Ahimsa Today

Kindness and Compassion as a Way of Life

Tag: ahimsa

Ahimsa and Human Values

What human values are important to you? Perhaps there are certain ones you hold most dear, values that may even be central to your self-identity. I suggest you make a list of your values. If you want to compare your list (or if you need help in making it), try the links to these lists. The values below were represented in at least five of the twelve values inventories studied in this meta-inventory.

(1) freedom, (2) helpfulness, (3) accomplishment, (4) honesty, (5) self- respect, (6) intelligence, (7) broad-mindedness, (8) creativity, (9) equality, (10) responsibility, (11) social order, (12) wealth, (13) competence, (14) justice, (15) security, and (16) spirituality.

Our values reflect who we are and, perhaps more importantly, who we want to be. The extent of our shortcomings, which is to say, how far short we fall of self-actualization (or self-realization, if you prefer) may be reflected in how we impact others. I’ve noticed that some people’s flaws find mostly internal expression, while others’ flaws manifest externally, affecting those around them in major ways. Put another way, some people cause themselves to be the harmed through self-doubt, anxiety, self-destructive behaviors, etc., while maintaining sort of a firewall to contain the problems, so as not to burden friends, family, coworkers, etc., while other sufferers are inclined to freely share their miseries, which manifest as bad behaviors. Just as children develop the ability to care about the needs of others, when we as adults become more self-actualized, that capacity can continue to develop, and I would argue that it should, as a natural progression for those who continue to grow emotionally, or psycho-spiritually, if you will.

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Introduction to Ahimsa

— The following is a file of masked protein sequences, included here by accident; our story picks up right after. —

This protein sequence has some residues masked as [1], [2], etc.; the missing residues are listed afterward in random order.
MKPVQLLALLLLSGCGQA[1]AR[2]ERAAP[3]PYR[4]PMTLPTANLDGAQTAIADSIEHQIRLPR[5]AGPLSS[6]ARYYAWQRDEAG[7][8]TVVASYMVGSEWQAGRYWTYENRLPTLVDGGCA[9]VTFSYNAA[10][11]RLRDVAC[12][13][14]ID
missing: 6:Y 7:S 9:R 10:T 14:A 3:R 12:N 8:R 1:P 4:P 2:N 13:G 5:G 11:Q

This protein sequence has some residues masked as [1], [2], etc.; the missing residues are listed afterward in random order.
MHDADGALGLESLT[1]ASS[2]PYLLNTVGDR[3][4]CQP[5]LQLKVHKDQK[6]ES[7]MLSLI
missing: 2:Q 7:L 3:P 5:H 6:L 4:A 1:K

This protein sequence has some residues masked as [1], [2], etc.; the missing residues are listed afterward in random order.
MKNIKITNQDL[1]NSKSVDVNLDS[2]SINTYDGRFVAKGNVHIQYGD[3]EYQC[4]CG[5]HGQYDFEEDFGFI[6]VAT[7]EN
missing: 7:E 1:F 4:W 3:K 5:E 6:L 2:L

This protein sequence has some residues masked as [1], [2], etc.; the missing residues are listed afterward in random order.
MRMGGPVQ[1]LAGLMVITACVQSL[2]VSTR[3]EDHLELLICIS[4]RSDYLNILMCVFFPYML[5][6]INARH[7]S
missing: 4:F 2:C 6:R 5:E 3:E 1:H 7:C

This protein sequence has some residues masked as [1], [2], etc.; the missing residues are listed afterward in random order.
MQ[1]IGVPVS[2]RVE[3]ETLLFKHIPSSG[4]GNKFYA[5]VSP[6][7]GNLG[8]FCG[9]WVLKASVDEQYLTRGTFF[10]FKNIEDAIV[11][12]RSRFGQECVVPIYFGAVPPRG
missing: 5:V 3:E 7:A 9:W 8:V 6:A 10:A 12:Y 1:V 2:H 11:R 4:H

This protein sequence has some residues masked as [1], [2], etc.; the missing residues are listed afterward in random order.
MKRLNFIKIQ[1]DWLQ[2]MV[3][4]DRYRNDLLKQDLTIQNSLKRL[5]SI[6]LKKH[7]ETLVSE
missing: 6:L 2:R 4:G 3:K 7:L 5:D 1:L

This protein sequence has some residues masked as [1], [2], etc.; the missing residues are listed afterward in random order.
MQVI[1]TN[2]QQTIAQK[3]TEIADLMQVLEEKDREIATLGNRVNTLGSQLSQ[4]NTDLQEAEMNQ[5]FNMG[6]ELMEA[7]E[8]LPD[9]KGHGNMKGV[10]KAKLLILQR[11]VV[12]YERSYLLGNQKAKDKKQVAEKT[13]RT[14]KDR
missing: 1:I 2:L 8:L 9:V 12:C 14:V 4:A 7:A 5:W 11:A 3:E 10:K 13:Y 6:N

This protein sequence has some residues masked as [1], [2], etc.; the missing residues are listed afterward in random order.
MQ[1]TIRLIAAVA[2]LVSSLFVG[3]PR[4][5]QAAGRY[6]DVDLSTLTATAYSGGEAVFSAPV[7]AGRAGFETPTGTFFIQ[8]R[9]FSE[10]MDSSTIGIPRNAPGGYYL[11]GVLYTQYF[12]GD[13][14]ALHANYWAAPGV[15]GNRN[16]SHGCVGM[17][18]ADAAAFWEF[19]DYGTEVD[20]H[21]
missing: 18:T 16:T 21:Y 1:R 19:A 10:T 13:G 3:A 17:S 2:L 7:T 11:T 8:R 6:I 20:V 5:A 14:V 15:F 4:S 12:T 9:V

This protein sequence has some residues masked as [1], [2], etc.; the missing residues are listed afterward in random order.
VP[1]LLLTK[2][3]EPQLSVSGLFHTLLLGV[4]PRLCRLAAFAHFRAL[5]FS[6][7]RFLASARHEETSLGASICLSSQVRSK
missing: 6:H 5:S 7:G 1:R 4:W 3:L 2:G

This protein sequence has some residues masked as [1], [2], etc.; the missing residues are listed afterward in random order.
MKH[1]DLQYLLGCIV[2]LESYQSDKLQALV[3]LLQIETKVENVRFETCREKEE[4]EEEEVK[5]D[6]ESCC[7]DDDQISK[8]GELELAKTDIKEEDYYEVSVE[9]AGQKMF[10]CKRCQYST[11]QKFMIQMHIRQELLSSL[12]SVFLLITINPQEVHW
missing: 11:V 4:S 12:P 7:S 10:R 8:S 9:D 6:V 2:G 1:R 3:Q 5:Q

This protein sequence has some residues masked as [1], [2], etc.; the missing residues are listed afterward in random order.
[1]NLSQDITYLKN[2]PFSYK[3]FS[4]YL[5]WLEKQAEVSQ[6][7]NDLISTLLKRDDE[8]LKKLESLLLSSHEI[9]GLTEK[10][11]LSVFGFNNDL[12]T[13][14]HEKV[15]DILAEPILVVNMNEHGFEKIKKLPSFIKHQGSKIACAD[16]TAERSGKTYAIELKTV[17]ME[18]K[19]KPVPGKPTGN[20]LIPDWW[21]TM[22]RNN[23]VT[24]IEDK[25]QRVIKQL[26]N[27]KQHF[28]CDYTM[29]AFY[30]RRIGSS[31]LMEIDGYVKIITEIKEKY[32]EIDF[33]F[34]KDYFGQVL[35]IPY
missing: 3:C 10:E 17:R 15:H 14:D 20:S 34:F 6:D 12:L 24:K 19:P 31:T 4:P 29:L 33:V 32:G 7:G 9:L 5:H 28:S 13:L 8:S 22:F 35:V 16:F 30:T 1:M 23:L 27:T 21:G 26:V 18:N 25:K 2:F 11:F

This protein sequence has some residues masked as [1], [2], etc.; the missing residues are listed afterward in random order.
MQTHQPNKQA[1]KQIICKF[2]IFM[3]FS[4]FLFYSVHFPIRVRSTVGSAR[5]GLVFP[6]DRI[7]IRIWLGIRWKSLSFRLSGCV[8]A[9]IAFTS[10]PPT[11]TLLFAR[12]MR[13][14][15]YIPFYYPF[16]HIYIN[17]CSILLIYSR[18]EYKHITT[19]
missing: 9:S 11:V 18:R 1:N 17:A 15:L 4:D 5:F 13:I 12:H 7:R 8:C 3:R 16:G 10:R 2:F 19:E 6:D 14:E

There can be no life without death. While death is unequivocal, suffering varies in kind, amount, and degree, but likewise seems to be inescapable. People like to think of themselves as being kind and compassionate, or least as not being cruel and hardhearted. But how do we respond the all the suffering and death in the world and in our lives, especially considering that suffering and death are intrinsic to the natural world? Life springs from death, but unless our suffering is extreme and death offers the only way out, we want to live, and it’s reasonable to assume that others, man or beast, also want to live. As far as nonhuman animals are concerned, the question of suffering is particularly relevant today, because the vast, vast majority of us in America are far removed from live animals in agriculture, our first contact with them coming in the form of animal products. (As I’ll discuss in future posts, the response of some people to the horrors of factory farming is to buy locally produced animal products, or to buy those labeled as humane (free range, cage free, etc.), but generally, the practices used by these sources fall short.) (This post and this blog will center on practices in the U.S., as that’s where I live, and where I’m best able to make a difference.)

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